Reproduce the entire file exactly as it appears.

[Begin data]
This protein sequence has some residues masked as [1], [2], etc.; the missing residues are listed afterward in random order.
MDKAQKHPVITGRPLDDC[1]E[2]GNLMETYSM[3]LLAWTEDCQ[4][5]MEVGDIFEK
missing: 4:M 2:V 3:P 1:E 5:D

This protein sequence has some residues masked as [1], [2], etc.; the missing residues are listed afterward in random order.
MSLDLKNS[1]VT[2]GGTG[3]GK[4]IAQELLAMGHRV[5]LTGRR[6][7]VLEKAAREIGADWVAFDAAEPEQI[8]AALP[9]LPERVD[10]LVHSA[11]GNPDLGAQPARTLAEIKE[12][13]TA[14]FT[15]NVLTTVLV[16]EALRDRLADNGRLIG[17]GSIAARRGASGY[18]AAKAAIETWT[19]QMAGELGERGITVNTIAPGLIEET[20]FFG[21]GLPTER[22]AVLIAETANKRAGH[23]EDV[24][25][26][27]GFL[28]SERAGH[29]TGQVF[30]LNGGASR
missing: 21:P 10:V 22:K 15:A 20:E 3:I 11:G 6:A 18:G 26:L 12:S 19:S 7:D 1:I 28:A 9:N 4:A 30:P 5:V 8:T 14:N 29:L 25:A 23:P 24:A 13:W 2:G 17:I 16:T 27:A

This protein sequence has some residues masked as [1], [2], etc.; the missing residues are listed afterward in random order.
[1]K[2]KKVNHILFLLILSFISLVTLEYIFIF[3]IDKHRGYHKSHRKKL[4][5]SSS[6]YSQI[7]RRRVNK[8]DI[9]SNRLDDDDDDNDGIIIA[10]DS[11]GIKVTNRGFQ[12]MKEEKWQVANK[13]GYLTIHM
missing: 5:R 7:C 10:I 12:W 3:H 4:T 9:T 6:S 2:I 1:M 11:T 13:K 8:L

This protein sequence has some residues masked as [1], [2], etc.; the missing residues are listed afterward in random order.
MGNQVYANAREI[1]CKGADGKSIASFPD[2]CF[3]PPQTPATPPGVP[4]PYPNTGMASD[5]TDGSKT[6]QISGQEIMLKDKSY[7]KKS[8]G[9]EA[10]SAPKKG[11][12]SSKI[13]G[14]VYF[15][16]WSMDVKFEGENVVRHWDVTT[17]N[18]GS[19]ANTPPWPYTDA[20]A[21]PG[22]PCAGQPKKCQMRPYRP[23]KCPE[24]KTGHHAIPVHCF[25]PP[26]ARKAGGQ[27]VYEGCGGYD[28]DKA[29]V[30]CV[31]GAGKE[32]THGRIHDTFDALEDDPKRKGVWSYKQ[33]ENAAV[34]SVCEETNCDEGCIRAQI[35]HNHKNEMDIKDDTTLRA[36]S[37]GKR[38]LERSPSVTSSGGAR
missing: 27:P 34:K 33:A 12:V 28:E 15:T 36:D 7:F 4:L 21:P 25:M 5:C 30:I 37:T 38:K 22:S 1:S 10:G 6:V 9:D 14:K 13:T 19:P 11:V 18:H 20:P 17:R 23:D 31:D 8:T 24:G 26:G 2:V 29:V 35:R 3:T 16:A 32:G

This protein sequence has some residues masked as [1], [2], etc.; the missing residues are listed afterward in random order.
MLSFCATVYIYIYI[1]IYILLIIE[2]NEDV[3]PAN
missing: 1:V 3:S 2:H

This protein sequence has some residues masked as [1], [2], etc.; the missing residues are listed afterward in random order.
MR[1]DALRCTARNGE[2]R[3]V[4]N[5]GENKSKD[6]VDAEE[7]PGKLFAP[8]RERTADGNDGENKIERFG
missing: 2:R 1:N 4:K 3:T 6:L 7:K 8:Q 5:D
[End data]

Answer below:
This protein sequence has some residues masked as [1], [2], etc.; the missing residues are listed afterward in random order.
MDKAQKHPVITGRPLDDC[1]E[2]GNLMETYSM[3]LLAWTEDCQ[4][5]MEVGDIFEK
missing: 4:M 2:V 3:P 1:E 5:D

This protein sequence has some residues masked as [1], [2], etc.; the missing residues are listed afterward in random order.
MSLDLKNS[1]VT[2]GGTG[3]GK[4]IAQELLAMGHRV[5]LTGRR[6][7]VLEKAAREIGADWVAFDAAEPEQI[8]AALP[9]LPERVD[10]LVHSA[11]GNPDLGAQPARTLAEIKE[12][13]TA[14]FT[15]NVLTTVLV[16]EALRDRLADNGRLIG[17]GSIAARRGASGY[18]AAKAAIETWT[19]QMAGELGERGITVNTIAPGLIEET[20]FFG[21]GLPTER[22]AVLIAETANKRAGH[23]EDV[24][25][26][27]GFL[28]SERAGH[29]TGQVF[30]LNGGASR
missing: 21:P 10:V 22:K 15:A 20:E 3:I 11:G 6:A 18:G 26:L 12:S 19:S 7:D 1:I 28:A 9:N 4:A 30:P 5:V 8:T 14:N 29:L 25:A 23:P 24:A 13:W 2:G 17:I 16:T 27:A

This protein sequence has some residues masked as [1], [2], etc.; the missing residues are listed afterward in random order.
[1]K[2]KKVNHILFLLILSFISLVTLEYIFIF[3]IDKHRGYHKSHRKKL[4][5]SSS[6]YSQI[7]RRRVNK[8]DI[9]SNRLDDDDDDNDGIIIA[10]DS[11]GIKVTNRGFQ[12]MKEEKWQVANK[13]GYLTIHM
missing: 5:R 7:C 10:I 12:W 3:H 4:T 9:T 6:S 2:I 1:M 11:T 13:K 8:L

This protein sequence has some residues masked as [1], [2], etc.; the missing residues are listed afterward in random order.
MGNQVYANAREI[1]CKGADGKSIASFPD[2]CF[3]PPQTPATPPGVP[4]PYPNTGMASD[5]TDGSKT[6]QISGQEIMLKDKSY[7]KKS[8]G[9]EA[10]SAPKKG[11][12]SSKI[13]G[14]VYF[15][16]WSMDVKFEGENVVRHWDVTT[17]N[18]GS[19]ANTPPWPYTDA[20]A[21]PG[22]PCAGQPKKCQMRPYRP[23]KCPE[24]KTGHHAIPVHCF[25]PP[26]ARKAGGQ[27]VYEGCGGYD[28]DKA[29]V[30]CV[31]GAGKE[32]THGRIHDTFDALEDDPKRKGVWSYKQ[33]ENAAV[34]SVCEETNCDEGCIRAQI[35]HNHKNEMDIKDDTTLRA[36]S[37]GKR[38]LERSPSVTSSGGAR
missing: 27:P 34:K 33:A 12:V 28:E 15:T 36:D 7:F 4:L 21:P 25:M 5:C 30:I 37:T 38:K 22:S 1:S 10:G 6:V 9:D 14:K 13:T 19:P 11:V 18:H 20:P 17:R 23:D 31:D 8:T 24:G 26:G 2:V 29:V 35:R 3:T 16:A 32:G

This protein sequence has some residues masked as [1], [2], etc.; the missing residues are listed afterward in random order.
MLSFCATVYIYIYI[1]IYILLIIE[2]NEDV[3]PAN
missing: 1:V 3:S 2:H

This protein sequence has some residues masked as [1], [2], etc.; the missing residues are listed afterward in random order.
MR[1]DALRCTARNGE[2]R[3]V[4]N[5]GENKSKD[6]VDAEE[7]PGKLFAP[8]RERTADGNDGENKIERFG
missing: 2:R 1:N 4:K 3:T 6:L 7:K 8:Q 5:D